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Enes Kanter and the NBA Model of Activism

The Thunder center continues to speak out against the Turkish government after being held at a Romanian airport. In doing so, he’s won the support of the league — and followed its lead in using its platform to effect change.

(AP Images)
(AP Images)

Enes Kanter knows what we expect from him. He knows that when he appears on screens across America, his audience expects him to play basketball. Or else to talk about playing basketball, or about other basketball players, or about the Oklahoma City Thunder, or about silly, related things: his bromance with teammate Steven Adams, or his vocal Russell Westbrook–for-MVP campaign. He knows that viewers want to see him do this, and he also knows that this collective wanting means that we will watch whatever he does. So Kanter has set about making the NBA’s spotlight his own, wielding the platform in much the same way that the league itself has done.

The 6-foot-11 center said as much Monday, two days after he says he was stopped at an airport in Romania and informed that his Turkish passport had been "canceled" while traveling on a tour for the Enes Kanter Light Foundation. "The reason behind it is just, of course, my political views," he said in a video posted online after he was detained. Now back in the U.S. after a State Department intervention, Kanter held a press conference at the National Basketball Players Association headquarters in Manhattan, where he made clear that he intends to continue to use his basketball fame to publicize human rights violations in Turkey and to criticize Turkish President Recep Tayyip Erdogan.

"I’m not a journalist, I’m a basketball player," Kanter said Monday. "But right now, my family can’t even go out to eat. My brother told me my dad went to the supermarket and they spit on his face. I try to be the voice of those innocent people."

In recent years, Kanter, a six-year NBA veteran who has lived in the United States since 2009 and holds a green card, has emerged as a prominent critic of Erdogan, whom Kanter called "the Hitler of our century." Kanter has thrown his support behind Fethullah Gulen, an Islamic cleric who lives in the United States and is a major source of tension between the U.S. and Turkey. Last summer, after Erdogan accused Gulen of orchestrating an unsuccessful coup against him, Kanter said that his family had cut off contact with him because of his political views. In the same statement, he signed his last name "Gulen" in a show of support. On Monday, the center said he hadn’t spoken to his parents in more than a year.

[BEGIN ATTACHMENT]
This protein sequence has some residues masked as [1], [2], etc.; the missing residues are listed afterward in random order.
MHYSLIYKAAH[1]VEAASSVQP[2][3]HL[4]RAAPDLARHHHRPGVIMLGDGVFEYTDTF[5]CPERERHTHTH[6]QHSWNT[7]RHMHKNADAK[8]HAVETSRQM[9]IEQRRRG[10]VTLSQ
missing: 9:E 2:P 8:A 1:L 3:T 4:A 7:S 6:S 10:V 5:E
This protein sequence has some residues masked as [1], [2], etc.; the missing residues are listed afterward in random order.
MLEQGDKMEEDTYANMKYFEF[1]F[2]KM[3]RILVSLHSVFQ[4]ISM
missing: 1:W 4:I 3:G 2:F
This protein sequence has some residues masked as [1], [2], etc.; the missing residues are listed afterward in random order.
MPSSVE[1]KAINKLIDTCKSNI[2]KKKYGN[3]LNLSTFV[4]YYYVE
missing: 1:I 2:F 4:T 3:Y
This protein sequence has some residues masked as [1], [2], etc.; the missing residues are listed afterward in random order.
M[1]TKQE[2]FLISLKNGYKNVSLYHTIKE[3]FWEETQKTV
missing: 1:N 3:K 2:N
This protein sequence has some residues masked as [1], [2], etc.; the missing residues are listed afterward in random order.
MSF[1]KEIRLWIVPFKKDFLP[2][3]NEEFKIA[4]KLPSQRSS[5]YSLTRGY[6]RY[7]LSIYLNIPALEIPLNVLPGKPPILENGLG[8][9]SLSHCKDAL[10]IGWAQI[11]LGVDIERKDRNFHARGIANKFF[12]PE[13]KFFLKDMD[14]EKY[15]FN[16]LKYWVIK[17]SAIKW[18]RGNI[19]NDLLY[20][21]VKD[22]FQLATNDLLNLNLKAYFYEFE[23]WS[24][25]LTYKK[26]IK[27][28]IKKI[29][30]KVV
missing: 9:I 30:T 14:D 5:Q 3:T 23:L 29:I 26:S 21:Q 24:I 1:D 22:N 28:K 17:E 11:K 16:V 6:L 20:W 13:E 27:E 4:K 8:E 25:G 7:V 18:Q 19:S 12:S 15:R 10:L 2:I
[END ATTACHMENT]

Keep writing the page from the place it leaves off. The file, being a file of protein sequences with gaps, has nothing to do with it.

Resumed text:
While his loud and uncompromising approach may not be exactly what NBA minders want from their star, it’s clear Kanter has won the backing of the league. Though he said that he hadn’t spoken to commissioner Adam Silver, on Monday Kanter talked about receiving messages of support from teammates, Thunder general manager Sam Presti, and the NBPA.

Kanter’s insistence on redirecting basketball’s spotlight to other issues, after all, follows a strategy the NBA itself has pioneered. Under Silver, the league has frequently waded into social and political issues — or allowed, if not outright encouraged, its players to do so — in a way seldom seen in professional sports. Consider the NBA’s decision to move the 2017 All-Star Game out of Charlotte following the 2016 introduction of North Carolina’s infamous (and now-revoked) "bathroom bill," or Donald Sterling being forced to sell the Clippers and receiving a lifetime ban in 2014 after the erstwhile owner was recorded making racist statements. Consider how, at a time when athletes in other leagues are being ostracized for espousing political messages, players were supported in their responses to the Black Lives Matter movement. Silver has repeatedly shown himself willing to wield the NBA’s heft — financial, social, and political — to make statements on social justice and, sometimes, to try to effect change. Under Silver, the league has foundationally refused to stick to sports, and so it should come as little surprise that Kanter’s efforts have the backing of the folks upstairs.

Kanter has been on a media blitz since his return to the U.S., where he says he will seek citizenship. Before his morning press conference, he made a stop by CBS This Morning; by Monday evening, he’ll have appeared on Viceland’s Desus & Mero, hours after speaking with ESPN’s Bob Ley on Outside the Lines. Kanter will have been given the spotlight to spread his message, something that may not be new — the center himself spoke out against Donald Trump’s travel ban in January — but it is the latest striking example of how the NBA has embraced an expansive view of its role in the sports landscape. The league has recently been willing to throw its weight around under an apparent guiding principle that it has more power, and perhaps more responsibility, to act on political issues than athletic governing bodies have generally been willing to recognize. In the process, it’s provided its players with an outlet to do the same.